Leibniz-Institute at Technical University of Munich celebrates 100th anniversary
Research for healthy and delicious nutrition
Freising June 15, 2018
It all began humbly in 1918 with the immediate goal of practically investigating how to improve nutrition in times of war-related food shortages. Today it is a major player in research on food and nutrition. The State of Bavaria has paved the way for this journey to the future: The Leibniz-Institute for Food Systems Biology at the Technical University of Munich is celebrating its 100th anniversary with a festive scientific symposium including high-ranking representatives from science, politics and the community.
The 100 years of the Leibniz-Institute's history reflect the development of food and nutrition research in Germany during the 20th and 21st centuries. Founded by the Royal House of Wittelsbach in 1918, the Institute's initial mission was to improve the nutrition of the population in times of war-related food shortages. Today the Institute combines basic biomolecular research and bioinformatics analysis methods with high-performance analytics to decode the complex ingredient signatures, from raw materials all the way to the final food products, and to explain their function as biologically active molecules in terms of human biology.
Prof. Dr. Thomas F. Hofmann has led the newly organized Leibniz-Institute since September 2017. He is also the TUM Senior Vice President for Research and Innovation and chair of Food Chemistry and Molecular Sensory Science. Biological system-based approaches in food and nutrition research are pursued to align the ingredient signatures and functional profiles of foods with nutrition and health requirements as well as with the sensory preferences of the consumer. Products resulting from this research will help supply the population of the future sustainably and adequately with food that promotes health and also tastes good. Furthermore, the newly gained scientific findings are to be used in the development of personalized nutrition concepts which will for example help people with food intolerances stay healthy without restricting quality of life.
“With its avant-garde research program, exactly 100 years after being founded the Institute is beginning to grow well beyond the boundaries of its previous core discipline, Food Chemistry. Food systems biology opens a new and expanded horizon for the TUM FreisingWeihenstephan campus, one which includes our medical research and as such promises international brilliance,” says TUM president Wolfgang A. Herrmann. He added that this has all been made possible by the outstanding support of Bavarian state politicians, in particular by precinct representative Dr. Florian Herrmann and Ilse Aigner, responsible until recently as minister of Economics. As president Herrmann emphasized, the rapid realization of new construction at the Institute is part of the business basis of the agreements with the State of Bavaria.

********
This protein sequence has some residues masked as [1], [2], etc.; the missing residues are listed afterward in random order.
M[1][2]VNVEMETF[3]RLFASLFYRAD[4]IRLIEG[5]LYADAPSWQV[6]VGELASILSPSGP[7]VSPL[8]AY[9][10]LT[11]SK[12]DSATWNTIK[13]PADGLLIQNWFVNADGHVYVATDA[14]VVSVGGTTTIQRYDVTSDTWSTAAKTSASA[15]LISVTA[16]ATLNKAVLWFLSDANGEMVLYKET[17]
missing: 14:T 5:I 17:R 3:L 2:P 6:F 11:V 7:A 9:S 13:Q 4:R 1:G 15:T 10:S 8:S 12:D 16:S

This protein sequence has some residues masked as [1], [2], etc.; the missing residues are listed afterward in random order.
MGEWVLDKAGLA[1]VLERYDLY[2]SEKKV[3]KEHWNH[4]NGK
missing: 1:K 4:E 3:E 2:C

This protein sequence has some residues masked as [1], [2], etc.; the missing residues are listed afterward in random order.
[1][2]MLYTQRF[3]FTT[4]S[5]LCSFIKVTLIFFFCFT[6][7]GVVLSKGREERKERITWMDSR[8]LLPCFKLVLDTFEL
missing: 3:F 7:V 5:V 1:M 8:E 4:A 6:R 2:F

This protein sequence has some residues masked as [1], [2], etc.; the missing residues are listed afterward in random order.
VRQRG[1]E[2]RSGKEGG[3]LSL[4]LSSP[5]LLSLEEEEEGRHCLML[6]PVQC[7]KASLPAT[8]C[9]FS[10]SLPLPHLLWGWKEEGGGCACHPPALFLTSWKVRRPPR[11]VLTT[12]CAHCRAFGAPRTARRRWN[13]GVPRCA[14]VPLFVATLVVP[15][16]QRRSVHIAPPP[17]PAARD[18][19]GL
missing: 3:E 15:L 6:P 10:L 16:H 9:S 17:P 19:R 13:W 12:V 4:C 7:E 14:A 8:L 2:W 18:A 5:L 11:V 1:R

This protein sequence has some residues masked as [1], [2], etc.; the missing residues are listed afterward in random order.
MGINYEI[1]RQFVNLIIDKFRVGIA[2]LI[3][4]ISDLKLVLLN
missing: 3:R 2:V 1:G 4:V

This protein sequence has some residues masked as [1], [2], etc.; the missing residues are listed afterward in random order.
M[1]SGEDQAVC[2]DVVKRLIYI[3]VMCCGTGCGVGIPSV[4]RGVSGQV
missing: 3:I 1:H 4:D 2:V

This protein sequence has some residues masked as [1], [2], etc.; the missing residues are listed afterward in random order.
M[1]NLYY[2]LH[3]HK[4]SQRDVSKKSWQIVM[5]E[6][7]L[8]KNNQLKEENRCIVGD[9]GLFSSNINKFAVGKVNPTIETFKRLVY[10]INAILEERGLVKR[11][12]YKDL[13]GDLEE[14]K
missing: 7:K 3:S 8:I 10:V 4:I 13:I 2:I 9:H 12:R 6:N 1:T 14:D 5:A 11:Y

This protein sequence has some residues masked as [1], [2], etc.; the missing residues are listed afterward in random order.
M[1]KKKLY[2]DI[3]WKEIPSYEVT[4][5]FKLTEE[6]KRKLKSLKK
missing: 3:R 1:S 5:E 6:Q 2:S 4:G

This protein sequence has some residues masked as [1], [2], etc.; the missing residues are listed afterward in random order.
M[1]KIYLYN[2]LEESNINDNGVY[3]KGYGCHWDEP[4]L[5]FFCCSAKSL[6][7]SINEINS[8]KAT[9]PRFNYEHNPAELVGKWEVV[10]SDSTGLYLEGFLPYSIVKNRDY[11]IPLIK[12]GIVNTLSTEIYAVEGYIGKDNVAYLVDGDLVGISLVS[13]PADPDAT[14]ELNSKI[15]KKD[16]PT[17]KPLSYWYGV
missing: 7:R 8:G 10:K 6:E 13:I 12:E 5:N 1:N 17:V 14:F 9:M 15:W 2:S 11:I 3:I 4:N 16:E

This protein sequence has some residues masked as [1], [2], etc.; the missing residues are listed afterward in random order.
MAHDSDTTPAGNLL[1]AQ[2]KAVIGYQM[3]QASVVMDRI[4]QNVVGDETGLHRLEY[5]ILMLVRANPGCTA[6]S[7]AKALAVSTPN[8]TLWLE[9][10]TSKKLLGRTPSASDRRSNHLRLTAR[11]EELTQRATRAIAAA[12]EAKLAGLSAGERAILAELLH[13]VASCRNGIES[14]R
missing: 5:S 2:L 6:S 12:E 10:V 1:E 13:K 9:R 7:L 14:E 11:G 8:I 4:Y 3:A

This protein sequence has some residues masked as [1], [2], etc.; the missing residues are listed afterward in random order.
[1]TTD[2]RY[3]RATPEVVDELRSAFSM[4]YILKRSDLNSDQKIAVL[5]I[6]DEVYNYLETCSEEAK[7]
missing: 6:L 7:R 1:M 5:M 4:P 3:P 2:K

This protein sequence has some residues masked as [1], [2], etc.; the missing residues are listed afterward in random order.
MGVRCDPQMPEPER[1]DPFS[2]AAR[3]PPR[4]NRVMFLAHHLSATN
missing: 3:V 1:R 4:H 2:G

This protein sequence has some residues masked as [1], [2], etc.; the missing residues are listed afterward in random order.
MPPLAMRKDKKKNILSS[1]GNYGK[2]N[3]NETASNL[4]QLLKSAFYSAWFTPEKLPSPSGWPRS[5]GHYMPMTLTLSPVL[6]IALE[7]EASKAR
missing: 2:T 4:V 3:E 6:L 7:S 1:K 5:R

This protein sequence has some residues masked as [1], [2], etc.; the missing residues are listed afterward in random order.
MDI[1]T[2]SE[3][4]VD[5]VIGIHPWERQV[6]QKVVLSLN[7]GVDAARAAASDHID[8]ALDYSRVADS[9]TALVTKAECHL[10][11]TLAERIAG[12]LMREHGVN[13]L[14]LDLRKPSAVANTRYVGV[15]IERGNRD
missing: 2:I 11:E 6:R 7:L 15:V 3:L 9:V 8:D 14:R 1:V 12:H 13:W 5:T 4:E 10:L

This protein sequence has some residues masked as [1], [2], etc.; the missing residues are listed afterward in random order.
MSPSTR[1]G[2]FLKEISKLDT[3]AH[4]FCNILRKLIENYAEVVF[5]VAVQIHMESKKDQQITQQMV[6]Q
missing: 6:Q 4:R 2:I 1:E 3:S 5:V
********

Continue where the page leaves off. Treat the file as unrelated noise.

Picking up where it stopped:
The Bavarian State Ministry of Economic Affairs, Energy and Technology is convinced of the potential of the Leibniz-Institute. State minister Franz Josef Pschierer: “Today we look back on 100 years of successful food and nutrition research. We will energetically support the continuing development of the Leibniz-Institute and will initiate structural renovations all the way to food systems biology. Therefore we will provide almost 17 million Euros for investment in a modern research infrastructure. In doing so we are further expanding the strong position of the Institute as a driver of innovation.”
The interdisciplinary character of the Leibniz-Institute is evident in the diversity of its talents in Food Chemistry, Nutrition Science, Human Biology, Biotechnology and Bioinformatics. Leibniz president Matthias Kleiner regards this as an important breeding ground for application-oriented and cutting-edge research: “Consolidating interdisciplinary, complementary research disciplines at a single location in an idea factory empowers translational research for the benefit and good of society. The new orientation of the Institute together with its new Director is entirely in keeping with the intent of the Leibniz Association. This makes me confident that the Institute's work will be highly beneficial.”
Hofmann greatly appreciates the trust placed in the Institute and looks to the future with an equal sense of optimism. “The newly created configuration of the Leibniz-Institute and its expanded focus beyond the investigation of individual food ingredients to include a systemic approach is a significant gain for research at the Weihenstephan site. In close integration with the TUM reference disciplines, new local synergies will emerge which will further increase the site's international standing.”
Dr. Ulrich Marsch
Corporate Communications Center
Technical University of Munich
Tel. +49 89 289 22779